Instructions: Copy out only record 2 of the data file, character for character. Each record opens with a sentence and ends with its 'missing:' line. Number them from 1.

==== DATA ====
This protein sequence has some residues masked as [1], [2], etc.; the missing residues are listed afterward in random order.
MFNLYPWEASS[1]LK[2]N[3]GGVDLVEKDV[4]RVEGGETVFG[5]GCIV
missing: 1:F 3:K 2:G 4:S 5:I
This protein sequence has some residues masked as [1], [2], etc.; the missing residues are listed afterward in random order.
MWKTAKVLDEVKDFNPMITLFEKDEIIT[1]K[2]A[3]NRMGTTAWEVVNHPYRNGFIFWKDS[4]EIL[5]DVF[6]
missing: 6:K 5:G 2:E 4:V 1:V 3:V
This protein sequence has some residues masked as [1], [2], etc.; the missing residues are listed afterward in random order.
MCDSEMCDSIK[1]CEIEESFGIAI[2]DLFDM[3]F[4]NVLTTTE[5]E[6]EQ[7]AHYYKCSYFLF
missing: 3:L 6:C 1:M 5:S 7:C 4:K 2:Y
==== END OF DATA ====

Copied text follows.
This protein sequence has some residues masked as [1], [2], etc.; the missing residues are listed afterward in random order.
MWKTAKVLDEVKDFNPMITLFEKDEIIT[1]K[2]A[3]NRMGTTAWEVVNHPYRNGFIFWKDS[4]EIL[5]DVF[6]
missing: 6:K 5:G 2:E 4:V 1:V 3:V